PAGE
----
Regional nodes.47
       Not examined
      Suppress reporting because some cell sizes were <10
      Suppress reporting because some cell sizes were <10
      Suppress reporting because some cell sizes were <10
      Suppress reporting because some cell sizes were <10
       Examined96(41.0%)138(59.9%)
       Unknown
      Suppress reporting because some cell sizes were <10
      Suppress reporting because some cell sizes were <10
      Suppress reporting because some cell sizes were <10
      Suppress reporting because some cell sizes were <10
      Age was compared using Wilcoxon rank-sum test; the other categorical variables were compared using χ2 tests.
      IQR, interquartile range; MIS, minimally invasive surgery.
      Matsuo et al. Trachelectomy for reproductive-aged women with early-stage cervical cancer: minimally invasive surgery versus laparotomy. Am J Obstet Gynecol 2019.
      a Intention-to-treat analysis, including 2 cases converted to laparotomy
      b Suppress reporting because some cell sizes were <10
      c Including government or unknown.
      Tumor characteristics were compared between the 2 groups (Table 2). In both groups, the majority of tumors were stage 1B1 (MIS vs laparotomy, 74.3% vs 76.1%) and ≤2 cm in size (51.4% vs 48.1%). Notably, tumors >2 cm accounted for nearly one third of cases in this study population (29.9% vs 31.4%) but tumors assigned as stage IB2 disease were rare in this study population (<3%). Nearly 1 in 6 tumors had no information for tumor size (16.3%). Overall, cancer stage, histologic subtype, tumor size, presence of lymphovascular space invasion, and presence of regional lymph node metastasis were all similar between the MIS and laparotomy groups (all, P > .05).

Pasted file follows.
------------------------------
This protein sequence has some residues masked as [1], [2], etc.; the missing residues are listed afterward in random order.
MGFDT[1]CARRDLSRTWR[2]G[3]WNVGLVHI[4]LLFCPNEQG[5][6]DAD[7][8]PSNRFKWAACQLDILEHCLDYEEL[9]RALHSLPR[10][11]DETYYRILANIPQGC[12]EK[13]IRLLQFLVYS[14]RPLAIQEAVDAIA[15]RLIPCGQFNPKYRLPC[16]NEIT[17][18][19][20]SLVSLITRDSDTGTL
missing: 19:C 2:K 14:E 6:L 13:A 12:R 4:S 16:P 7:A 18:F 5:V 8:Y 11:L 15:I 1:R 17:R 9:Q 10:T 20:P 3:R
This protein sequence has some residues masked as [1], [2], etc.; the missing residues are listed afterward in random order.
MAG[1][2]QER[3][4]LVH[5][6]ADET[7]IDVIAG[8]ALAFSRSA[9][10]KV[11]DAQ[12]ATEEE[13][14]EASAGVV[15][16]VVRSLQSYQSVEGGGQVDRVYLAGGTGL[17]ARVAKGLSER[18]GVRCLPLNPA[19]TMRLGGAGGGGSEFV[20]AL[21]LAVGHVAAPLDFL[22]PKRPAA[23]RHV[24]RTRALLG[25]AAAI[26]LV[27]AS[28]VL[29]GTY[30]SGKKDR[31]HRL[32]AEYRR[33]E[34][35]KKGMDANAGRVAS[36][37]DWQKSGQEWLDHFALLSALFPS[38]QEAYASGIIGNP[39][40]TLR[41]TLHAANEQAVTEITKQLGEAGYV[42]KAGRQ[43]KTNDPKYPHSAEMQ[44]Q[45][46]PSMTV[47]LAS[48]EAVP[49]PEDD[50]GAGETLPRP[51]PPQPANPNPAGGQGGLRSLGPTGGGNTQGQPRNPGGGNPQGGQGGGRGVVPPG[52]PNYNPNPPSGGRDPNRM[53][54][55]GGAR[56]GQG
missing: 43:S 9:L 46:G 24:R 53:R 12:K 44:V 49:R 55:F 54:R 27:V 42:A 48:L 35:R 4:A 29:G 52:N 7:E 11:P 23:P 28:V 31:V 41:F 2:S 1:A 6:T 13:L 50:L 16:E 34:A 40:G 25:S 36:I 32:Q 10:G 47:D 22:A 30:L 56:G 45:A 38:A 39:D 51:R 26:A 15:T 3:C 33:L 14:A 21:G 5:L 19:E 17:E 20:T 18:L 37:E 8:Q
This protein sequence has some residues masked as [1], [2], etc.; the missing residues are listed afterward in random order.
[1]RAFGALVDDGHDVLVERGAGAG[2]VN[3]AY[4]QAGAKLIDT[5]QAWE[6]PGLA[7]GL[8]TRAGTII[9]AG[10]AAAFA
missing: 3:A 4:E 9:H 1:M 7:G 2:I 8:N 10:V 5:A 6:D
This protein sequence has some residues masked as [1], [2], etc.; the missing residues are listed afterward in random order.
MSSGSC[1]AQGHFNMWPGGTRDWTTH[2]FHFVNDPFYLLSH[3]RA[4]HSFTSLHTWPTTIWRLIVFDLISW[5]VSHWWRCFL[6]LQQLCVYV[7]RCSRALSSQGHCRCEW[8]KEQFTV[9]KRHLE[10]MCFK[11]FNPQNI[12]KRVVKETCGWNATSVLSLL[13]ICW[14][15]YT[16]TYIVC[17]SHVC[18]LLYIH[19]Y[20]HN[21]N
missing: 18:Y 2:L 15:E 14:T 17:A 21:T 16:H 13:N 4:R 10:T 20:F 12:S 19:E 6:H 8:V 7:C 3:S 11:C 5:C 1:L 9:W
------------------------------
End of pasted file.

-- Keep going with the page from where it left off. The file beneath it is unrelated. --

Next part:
Table 2Tumor characteristics (N = 246)
      CharacteristicLaparotomyMIS
      Intention-to-treat analysis, including 2 cases converted to laparotomy
      P value
      n(%)n(%)
      Number102(41.5)144(58.5)
      Stage.21
       1A212(48.0%)13(52.0%)
       1B173(40.6%)107(59.4%)
       1B2
      Suppress reporting because some cell sizes were <10
      Suppress reporting because some cell sizes were <10
      Suppress reporting because some cell sizes were <10
      Suppress reporting because some cell sizes were <10
       1B NOS17(47.2%)19(52.8%)
      Histology.41
       Squamous cell51(45.9%)60(54.1%)